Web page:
Cesar, we have to stop this. Several times a week, I get your little card you’ve stuck in the window of my truck. I get it. You think my truck is junk, and that you can buy it for $100 to $1000 and do God knows what with it. Well, Cesar, I hate to break it to you, but my truck, while usually filthy, is not junk.
Do you know how it feels, Cesar, to come out to your car, only to find it tagged as junk? It hurts, Cesar. It hurts deeply. It’s the automotive equivalent of sitting in front of a coffee shop, enjoying the day and your beverage, only to have some callous and well-meaning passer-by drop a couple of dimes and a Canadian penny into your Chai tea. It’s a judgement, Cesar, and it stings.
Plus, Cesar, you judgmental sack of crap, what criteria are you using, anyway? My truck is a 1995 Isuzu pickup. It runs great, it has space invader stickers on it, it usually has a bed full of stuff (currently: wood scraps, an old Beetle hood, a huge, broken, 80s-era GRiD laptop), and while in need of a bath, is hardly a “junk car”. Hell, Cesar, it’s not always in the same spot when you shove your little card on it! That should be a big hint it’s motile.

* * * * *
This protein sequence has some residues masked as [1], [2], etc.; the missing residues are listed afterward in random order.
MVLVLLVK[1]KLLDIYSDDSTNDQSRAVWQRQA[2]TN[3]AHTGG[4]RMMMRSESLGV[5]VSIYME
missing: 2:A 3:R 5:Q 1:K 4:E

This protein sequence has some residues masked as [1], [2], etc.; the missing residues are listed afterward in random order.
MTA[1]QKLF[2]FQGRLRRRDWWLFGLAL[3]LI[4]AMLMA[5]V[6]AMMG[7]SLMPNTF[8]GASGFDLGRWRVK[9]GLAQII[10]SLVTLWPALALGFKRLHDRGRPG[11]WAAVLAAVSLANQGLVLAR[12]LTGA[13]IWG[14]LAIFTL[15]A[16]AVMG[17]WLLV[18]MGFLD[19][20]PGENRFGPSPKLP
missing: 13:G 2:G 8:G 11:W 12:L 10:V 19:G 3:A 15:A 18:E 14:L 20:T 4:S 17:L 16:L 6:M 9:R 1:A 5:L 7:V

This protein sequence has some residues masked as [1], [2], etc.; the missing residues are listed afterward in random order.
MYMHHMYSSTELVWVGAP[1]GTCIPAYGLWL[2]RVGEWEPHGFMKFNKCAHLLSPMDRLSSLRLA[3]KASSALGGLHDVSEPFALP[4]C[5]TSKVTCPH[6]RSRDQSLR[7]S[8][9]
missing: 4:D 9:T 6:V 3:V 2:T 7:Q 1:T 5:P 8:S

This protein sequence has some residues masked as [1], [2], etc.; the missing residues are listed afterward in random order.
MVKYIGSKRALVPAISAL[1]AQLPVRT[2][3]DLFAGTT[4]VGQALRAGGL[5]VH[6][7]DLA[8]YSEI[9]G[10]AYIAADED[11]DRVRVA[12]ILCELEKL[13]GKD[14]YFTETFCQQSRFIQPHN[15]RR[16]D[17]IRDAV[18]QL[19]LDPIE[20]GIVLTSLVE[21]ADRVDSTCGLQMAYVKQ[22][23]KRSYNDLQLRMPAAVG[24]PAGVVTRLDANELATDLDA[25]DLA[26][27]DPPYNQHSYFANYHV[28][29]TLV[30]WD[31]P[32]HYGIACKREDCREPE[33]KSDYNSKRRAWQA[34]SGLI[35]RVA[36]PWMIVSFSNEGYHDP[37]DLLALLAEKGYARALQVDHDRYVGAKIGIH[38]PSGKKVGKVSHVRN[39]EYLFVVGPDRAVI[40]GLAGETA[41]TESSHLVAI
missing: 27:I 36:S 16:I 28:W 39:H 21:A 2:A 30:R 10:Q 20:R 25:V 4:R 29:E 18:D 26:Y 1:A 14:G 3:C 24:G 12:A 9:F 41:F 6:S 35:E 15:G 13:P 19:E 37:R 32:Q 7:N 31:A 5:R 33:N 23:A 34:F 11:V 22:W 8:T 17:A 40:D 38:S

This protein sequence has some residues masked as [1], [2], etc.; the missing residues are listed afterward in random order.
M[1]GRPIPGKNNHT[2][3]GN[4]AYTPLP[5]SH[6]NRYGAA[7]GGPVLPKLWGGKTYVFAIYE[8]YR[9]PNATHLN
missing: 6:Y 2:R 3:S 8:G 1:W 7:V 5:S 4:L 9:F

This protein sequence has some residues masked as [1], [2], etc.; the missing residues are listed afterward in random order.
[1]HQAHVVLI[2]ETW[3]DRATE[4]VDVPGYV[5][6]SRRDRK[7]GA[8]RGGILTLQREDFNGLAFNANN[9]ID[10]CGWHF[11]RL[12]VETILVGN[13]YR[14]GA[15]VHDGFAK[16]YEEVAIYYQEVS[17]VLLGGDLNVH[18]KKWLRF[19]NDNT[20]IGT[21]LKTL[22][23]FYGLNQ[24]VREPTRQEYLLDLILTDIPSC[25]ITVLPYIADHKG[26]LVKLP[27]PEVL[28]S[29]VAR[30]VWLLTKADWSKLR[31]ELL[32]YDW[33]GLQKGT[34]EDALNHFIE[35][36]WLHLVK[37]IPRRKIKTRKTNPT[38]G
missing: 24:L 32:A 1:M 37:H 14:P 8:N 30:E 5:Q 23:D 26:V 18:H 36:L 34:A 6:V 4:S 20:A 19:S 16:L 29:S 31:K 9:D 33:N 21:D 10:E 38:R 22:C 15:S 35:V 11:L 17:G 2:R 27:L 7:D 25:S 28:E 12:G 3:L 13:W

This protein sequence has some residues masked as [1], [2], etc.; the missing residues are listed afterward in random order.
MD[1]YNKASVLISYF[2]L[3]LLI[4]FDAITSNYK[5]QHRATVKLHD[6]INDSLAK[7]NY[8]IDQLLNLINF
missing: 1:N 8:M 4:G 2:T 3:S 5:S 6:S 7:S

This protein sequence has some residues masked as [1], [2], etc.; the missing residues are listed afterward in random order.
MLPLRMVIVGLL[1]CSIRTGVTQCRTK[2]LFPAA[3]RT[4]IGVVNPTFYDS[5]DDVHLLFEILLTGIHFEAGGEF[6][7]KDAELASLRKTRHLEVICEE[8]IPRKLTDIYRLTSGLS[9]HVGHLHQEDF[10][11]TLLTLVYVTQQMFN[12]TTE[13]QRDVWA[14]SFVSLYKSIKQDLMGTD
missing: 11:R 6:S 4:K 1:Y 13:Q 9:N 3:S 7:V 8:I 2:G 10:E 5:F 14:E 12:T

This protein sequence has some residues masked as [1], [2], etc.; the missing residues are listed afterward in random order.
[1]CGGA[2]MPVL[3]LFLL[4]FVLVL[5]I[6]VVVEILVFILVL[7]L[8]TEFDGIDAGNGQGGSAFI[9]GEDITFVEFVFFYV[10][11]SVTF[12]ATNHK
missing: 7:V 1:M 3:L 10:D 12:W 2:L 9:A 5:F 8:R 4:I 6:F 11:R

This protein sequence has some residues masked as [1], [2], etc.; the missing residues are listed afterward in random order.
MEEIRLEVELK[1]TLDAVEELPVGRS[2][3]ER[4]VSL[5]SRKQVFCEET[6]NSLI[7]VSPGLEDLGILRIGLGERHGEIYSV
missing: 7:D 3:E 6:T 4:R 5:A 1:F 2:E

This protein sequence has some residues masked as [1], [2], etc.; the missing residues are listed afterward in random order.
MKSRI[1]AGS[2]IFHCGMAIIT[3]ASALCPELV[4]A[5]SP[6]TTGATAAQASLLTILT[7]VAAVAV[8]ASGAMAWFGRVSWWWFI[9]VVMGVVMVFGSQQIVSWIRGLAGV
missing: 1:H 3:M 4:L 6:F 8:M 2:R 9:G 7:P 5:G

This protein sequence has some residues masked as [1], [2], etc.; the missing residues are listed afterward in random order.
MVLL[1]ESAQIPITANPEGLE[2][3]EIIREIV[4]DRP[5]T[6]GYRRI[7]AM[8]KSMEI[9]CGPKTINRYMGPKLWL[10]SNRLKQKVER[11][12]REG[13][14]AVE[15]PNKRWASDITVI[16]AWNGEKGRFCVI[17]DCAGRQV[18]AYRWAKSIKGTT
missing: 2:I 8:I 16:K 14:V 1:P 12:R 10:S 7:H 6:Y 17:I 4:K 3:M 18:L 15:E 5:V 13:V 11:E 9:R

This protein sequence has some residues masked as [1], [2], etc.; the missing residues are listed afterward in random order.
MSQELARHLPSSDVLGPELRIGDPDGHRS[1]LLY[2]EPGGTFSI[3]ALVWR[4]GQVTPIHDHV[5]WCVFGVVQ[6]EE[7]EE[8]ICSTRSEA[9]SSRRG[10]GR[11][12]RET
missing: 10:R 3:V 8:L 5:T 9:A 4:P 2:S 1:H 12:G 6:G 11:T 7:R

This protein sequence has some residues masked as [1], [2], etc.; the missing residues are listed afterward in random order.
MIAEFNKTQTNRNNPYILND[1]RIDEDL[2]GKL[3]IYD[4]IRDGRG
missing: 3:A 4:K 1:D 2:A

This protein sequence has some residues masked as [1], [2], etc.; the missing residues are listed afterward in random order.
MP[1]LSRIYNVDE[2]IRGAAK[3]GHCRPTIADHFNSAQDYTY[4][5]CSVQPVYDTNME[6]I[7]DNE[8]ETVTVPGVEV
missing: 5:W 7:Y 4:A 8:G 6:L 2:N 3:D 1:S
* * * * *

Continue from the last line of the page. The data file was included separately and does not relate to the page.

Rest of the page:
Look, Cesar, I don’t mean to get so worked up, but I’ve developed a relationship with this truck. As a guy who occasionally builds big things, having a truck has opened so much opportunity, artistically. Having a truck means the difference between being able to do something pretty cool and something amazing. Scale can be a big factor in art, and a truck gives you the ability to use that. For lots of artists, a truck is as much a tool as a paintbrush or welding torch. So back off, with your little junk cards.
This is my truck, Cesar. I’m not sure what the cold world of junk car vulturism has done to you, but I implore you to look deeply into the blackened husk of your heart, really look at my truck next time, and give it a pass. Put the card back in your pocket, and accept that my truck is a hard-working, respected member of my automotive family.
Plus, I know you stole the illustration of the Beetle on your card from John Muir’s famous VW repair book, and I’m totally telling.